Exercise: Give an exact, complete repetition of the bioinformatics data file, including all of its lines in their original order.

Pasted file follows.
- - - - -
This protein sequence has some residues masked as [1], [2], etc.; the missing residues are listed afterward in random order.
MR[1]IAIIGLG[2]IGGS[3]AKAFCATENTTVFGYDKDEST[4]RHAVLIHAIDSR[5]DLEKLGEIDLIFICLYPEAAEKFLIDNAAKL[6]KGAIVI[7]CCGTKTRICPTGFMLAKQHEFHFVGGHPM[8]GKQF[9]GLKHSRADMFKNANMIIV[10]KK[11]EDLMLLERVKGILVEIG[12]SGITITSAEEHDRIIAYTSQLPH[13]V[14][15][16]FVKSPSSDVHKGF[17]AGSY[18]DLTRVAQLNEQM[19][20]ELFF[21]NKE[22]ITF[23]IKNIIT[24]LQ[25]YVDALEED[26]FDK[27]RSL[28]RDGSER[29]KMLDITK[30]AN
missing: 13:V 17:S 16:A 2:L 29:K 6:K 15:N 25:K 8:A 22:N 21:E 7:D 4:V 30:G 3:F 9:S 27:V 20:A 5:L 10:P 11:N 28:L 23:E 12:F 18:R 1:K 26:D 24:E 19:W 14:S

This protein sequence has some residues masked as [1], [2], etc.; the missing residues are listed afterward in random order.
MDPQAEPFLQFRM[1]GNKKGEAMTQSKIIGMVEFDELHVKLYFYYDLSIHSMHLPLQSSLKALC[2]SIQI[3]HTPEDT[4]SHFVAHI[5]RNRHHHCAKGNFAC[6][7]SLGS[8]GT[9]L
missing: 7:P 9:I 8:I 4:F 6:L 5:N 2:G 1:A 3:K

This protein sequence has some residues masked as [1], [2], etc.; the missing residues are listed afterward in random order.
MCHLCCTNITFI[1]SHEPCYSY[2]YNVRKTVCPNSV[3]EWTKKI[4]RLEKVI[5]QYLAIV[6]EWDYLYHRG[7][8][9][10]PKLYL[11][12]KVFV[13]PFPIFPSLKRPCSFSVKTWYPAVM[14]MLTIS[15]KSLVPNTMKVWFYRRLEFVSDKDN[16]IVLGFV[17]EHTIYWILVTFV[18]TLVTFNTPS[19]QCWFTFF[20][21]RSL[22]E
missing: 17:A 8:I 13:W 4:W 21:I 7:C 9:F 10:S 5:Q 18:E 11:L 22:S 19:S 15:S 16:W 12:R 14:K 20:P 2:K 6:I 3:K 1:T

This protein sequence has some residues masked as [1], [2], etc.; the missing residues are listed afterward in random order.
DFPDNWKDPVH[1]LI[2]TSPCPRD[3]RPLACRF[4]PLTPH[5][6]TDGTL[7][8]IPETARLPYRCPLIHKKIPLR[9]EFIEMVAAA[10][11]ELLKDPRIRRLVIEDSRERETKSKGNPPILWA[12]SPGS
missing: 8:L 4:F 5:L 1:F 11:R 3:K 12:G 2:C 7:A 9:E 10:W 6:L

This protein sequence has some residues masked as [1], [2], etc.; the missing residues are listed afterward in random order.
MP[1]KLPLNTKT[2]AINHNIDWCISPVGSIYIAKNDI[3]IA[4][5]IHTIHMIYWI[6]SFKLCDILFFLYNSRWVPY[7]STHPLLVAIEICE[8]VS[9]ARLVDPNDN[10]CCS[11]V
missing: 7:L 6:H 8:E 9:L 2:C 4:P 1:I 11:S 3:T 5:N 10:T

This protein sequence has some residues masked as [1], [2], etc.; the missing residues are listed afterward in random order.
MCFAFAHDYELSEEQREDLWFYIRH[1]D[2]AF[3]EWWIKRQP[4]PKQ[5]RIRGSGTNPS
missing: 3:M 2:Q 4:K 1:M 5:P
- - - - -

This protein sequence has some residues masked as [1], [2], etc.; the missing residues are listed afterward in random order.
MR[1]IAIIGLG[2]IGGS[3]AKAFCATENTTVFGYDKDEST[4]RHAVLIHAIDSR[5]DLEKLGEIDLIFICLYPEAAEKFLIDNAAKL[6]KGAIVI[7]CCGTKTRICPTGFMLAKQHEFHFVGGHPM[8]GKQF[9]GLKHSRADMFKNANMIIV[10]KK[11]EDLMLLERVKGILVEIG[12]SGITITSAEEHDRIIAYTSQLPH[13]V[14][15][16]FVKSPSSDVHKGF[17]AGSY[18]DLTRVAQLNEQM[19][20]ELFF[21]NKE[22]ITF[23]IKNIIT[24]LQ[25]YVDALEED[26]FDK[27]RSL[28]RDGSER[29]KMLDITK[30]AN
missing: 13:V 17:S 16:A 2:L 29:K 6:K 15:N 25:K 8:A 22:N 21:E 7:D 4:V 30:G 3:F 9:S 27:V 20:A 5:L 10:P 11:N 28:L 23:E 12:F 18:R 1:K 26:D 24:E 19:W 14:S

This protein sequence has some residues masked as [1], [2], etc.; the missing residues are listed afterward in random order.
MDPQAEPFLQFRM[1]GNKKGEAMTQSKIIGMVEFDELHVKLYFYYDLSIHSMHLPLQSSLKALC[2]SIQI[3]HTPEDT[4]SHFVAHI[5]RNRHHHCAKGNFAC[6][7]SLGS[8]GT[9]L
missing: 7:P 9:I 8:I 4:F 6:L 5:N 2:G 1:A 3:K

This protein sequence has some residues masked as [1], [2], etc.; the missing residues are listed afterward in random order.
MCHLCCTNITFI[1]SHEPCYSY[2]YNVRKTVCPNSV[3]EWTKKI[4]RLEKVI[5]QYLAIV[6]EWDYLYHRG[7][8][9][10]PKLYL[11][12]KVFV[13]PFPIFPSLKRPCSFSVKTWYPAVM[14]MLTIS[15]KSLVPNTMKVWFYRRLEFVSDKDN[16]IVLGFV[17]EHTIYWILVTFV[18]TLVTFNTPS[19]QCWFTFF[20][21]RSL[22]E
missing: 17:A 8:I 13:W 4:W 21:I 7:C 9:F 10:S 5:Q 18:E 11:L 22:S 19:S 15:S 16:W 12:R 14:K 20:P 2:K 6:I 3:K 1:T

This protein sequence has some residues masked as [1], [2], etc.; the missing residues are listed afterward in random order.
DFPDNWKDPVH[1]LI[2]TSPCPRD[3]RPLACRF[4]PLTPH[5][6]TDGTL[7][8]IPETARLPYRCPLIHKKIPLR[9]EFIEMVAAA[10][11]ELLKDPRIRRLVIEDSRERETKSKGNPPILWA[12]SPGS
missing: 8:L 4:F 5:L 1:F 11:R 3:K 12:G 2:C 7:A 9:E 10:W 6:L

This protein sequence has some residues masked as [1], [2], etc.; the missing residues are listed afterward in random order.
MP[1]KLPLNTKT[2]AINHNIDWCISPVGSIYIAKNDI[3]IA[4][5]IHTIHMIYWI[6]SFKLCDILFFLYNSRWVPY[7]STHPLLVAIEICE[8]VS[9]ARLVDPNDN[10]CCS[11]V
missing: 7:L 6:H 8:E 9:L 2:C 4:P 1:I 11:S 3:T 5:N 10:T

This protein sequence has some residues masked as [1], [2], etc.; the missing residues are listed afterward in random order.
MCFAFAHDYELSEEQREDLWFYIRH[1]D[2]AF[3]EWWIKRQP[4]PKQ[5]RIRGSGTNPS
missing: 3:M 2:Q 4:K 1:M 5:P